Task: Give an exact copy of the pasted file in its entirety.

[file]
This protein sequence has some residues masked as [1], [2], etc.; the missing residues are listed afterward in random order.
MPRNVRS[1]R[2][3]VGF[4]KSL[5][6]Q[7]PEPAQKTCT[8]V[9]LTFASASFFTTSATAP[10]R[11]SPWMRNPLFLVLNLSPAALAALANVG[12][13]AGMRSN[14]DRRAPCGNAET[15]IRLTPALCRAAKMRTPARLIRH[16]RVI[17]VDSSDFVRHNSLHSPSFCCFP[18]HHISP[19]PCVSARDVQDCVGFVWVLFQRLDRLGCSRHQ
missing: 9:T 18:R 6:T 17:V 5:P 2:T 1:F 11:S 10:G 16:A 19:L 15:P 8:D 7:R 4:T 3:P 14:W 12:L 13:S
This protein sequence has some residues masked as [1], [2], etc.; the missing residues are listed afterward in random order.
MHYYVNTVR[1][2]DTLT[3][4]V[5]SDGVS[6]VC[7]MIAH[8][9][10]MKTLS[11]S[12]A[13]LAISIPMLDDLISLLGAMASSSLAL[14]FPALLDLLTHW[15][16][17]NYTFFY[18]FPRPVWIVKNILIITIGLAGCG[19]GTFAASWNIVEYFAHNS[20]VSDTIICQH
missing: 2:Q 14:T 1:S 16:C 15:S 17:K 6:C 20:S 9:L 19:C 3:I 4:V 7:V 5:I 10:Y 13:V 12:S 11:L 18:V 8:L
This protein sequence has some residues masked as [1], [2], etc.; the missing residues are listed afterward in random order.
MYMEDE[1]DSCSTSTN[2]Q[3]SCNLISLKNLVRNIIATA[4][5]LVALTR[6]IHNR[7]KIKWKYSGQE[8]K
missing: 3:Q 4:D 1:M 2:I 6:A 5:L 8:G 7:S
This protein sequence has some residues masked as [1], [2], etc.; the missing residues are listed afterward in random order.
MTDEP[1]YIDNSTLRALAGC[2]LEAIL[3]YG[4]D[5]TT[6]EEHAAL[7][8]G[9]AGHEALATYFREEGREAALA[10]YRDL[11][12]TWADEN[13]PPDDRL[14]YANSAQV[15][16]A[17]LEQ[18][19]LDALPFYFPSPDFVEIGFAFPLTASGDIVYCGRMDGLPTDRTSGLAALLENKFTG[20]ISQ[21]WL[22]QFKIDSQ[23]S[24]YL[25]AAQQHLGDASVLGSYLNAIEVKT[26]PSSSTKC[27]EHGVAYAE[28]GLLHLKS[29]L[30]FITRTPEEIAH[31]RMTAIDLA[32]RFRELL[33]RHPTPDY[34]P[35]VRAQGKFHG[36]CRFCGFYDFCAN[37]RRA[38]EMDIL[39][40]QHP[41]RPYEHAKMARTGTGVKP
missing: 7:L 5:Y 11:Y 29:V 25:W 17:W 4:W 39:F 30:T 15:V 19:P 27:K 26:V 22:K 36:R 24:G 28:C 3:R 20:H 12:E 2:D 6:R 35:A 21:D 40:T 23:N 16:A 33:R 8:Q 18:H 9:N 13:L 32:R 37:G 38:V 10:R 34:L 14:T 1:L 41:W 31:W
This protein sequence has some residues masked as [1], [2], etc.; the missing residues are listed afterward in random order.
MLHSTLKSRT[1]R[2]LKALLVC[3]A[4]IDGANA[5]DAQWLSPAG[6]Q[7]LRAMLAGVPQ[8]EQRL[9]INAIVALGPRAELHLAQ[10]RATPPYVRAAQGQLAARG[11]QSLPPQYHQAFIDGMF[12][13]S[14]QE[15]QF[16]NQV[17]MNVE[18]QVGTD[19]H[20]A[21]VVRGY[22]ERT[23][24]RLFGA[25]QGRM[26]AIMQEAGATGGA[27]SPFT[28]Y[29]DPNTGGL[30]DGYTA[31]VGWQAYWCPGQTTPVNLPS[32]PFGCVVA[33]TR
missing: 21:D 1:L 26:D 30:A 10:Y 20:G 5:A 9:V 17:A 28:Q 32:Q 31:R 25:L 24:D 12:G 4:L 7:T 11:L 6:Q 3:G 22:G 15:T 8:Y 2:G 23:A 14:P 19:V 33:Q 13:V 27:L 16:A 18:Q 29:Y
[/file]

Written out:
This protein sequence has some residues masked as [1], [2], etc.; the missing residues are listed afterward in random order.
MPRNVRS[1]R[2][3]VGF[4]KSL[5][6]Q[7]PEPAQKTCT[8]V[9]LTFASASFFTTSATAP[10]R[11]SPWMRNPLFLVLNLSPAALAALANVG[12][13]AGMRSN[14]DRRAPCGNAET[15]IRLTPALCRAAKMRTPARLIRH[16]RVI[17]VDSSDFVRHNSLHSPSFCCFP[18]HHISP[19]PCVSARDVQDCVGFVWVLFQRLDRLGCSRHQ
missing: 9:T 18:R 6:T 17:V 5:P 2:T 1:F 11:S 10:G 16:A 19:L 15:P 8:D 7:R 4:T 3:P 14:W 12:L 13:S
This protein sequence has some residues masked as [1], [2], etc.; the missing residues are listed afterward in random order.
MHYYVNTVR[1][2]DTLT[3][4]V[5]SDGVS[6]VC[7]MIAH[8][9][10]MKTLS[11]S[12]A[13]LAISIPMLDDLISLLGAMASSSLAL[14]FPALLDLLTHW[15][16][17]NYTFFY[18]FPRPVWIVKNILIITIGLAGCG[19]GTFAASWNIVEYFAHNS[20]VSDTIICQH
missing: 2:Q 14:T 1:S 16:C 15:S 17:K 6:C 20:S 9:L 19:C 3:I 4:V 7:V 5:I 10:Y 13:V 12:S 11:L 18:V 8:L
This protein sequence has some residues masked as [1], [2], etc.; the missing residues are listed afterward in random order.
MYMEDE[1]DSCSTSTN[2]Q[3]SCNLISLKNLVRNIIATA[4][5]LVALTR[6]IHNR[7]KIKWKYSGQE[8]K
missing: 3:Q 4:D 1:M 2:I 6:A 5:L 8:G 7:S
This protein sequence has some residues masked as [1], [2], etc.; the missing residues are listed afterward in random order.
MTDEP[1]YIDNSTLRALAGC[2]LEAIL[3]YG[4]D[5]TT[6]EEHAAL[7][8]G[9]AGHEALATYFREEGREAALA[10]YRDL[11][12]TWADEN[13]PPDDRL[14]YANSAQV[15][16]A[17]LEQ[18][19]LDALPFYFPSPDFVEIGFAFPLTASGDIVYCGRMDGLPTDRTSGLAALLENKFTG[20]ISQ[21]WL[22]QFKIDSQ[23]S[24]YL[25]AAQQHLGDASVLGSYLNAIEVKT[26]PSSSTKC[27]EHGVAYAE[28]GLLHLKS[29]L[30]FITRTPEEIAH[31]RMTAIDLA[32]RFRELL[33]RHPTPDY[34]P[35]VRAQGKFHG[36]CRFCGFYDFCAN[37]RRA[38]EMDIL[39][40]QHP[41]RPYEHAKMARTGTGVKP
missing: 7:L 5:Y 11:Y 29:V 25:W 17:W 4:W 39:F 30:T 15:V 19:P 27:K 26:V 22:K 36:R 24:G 28:C 3:R 20:H 12:E 2:D 6:R 35:A 21:D 40:T 23:N 16:A 33:R 8:Q 18:H 9:N 13:L 32:R 37:G 38:V 10:R 34:L 14:T 1:L 41:W 31:W
This protein sequence has some residues masked as [1], [2], etc.; the missing residues are listed afterward in random order.
MLHSTLKSRT[1]R[2]LKALLVC[3]A[4]IDGANA[5]DAQWLSPAG[6]Q[7]LRAMLAGVPQ[8]EQRL[9]INAIVALGPRAELHLAQ[10]RATPPYVRAAQGQLAARG[11]QSLPPQYHQAFIDGMF[12][13]S[14]QE[15]QF[16]NQV[17]MNVE[18]QVGTD[19]H[20]A[21]VVRGY[22]ERT[23][24]RLFGA[25]QGRM[26]AIMQEAGATGGA[27]SPFT[28]Y[29]DPNTGGL[30]DGYTA[31]VGWQAYWCPGQTTPVNLPS[32]PFGCVVA[33]TR
missing: 21:D 1:L 26:D 30:A 10:Y 20:G 5:A 9:V 17:A 28:Q 32:Q 31:R 25:L 24:D 12:G 4:L 7:T 11:L 6:Q 3:G 22:G 15:T 8:Y 2:G 23:A 14:P 19:V 33:Q 13:V 27:L 16:A 18:Q 29:Y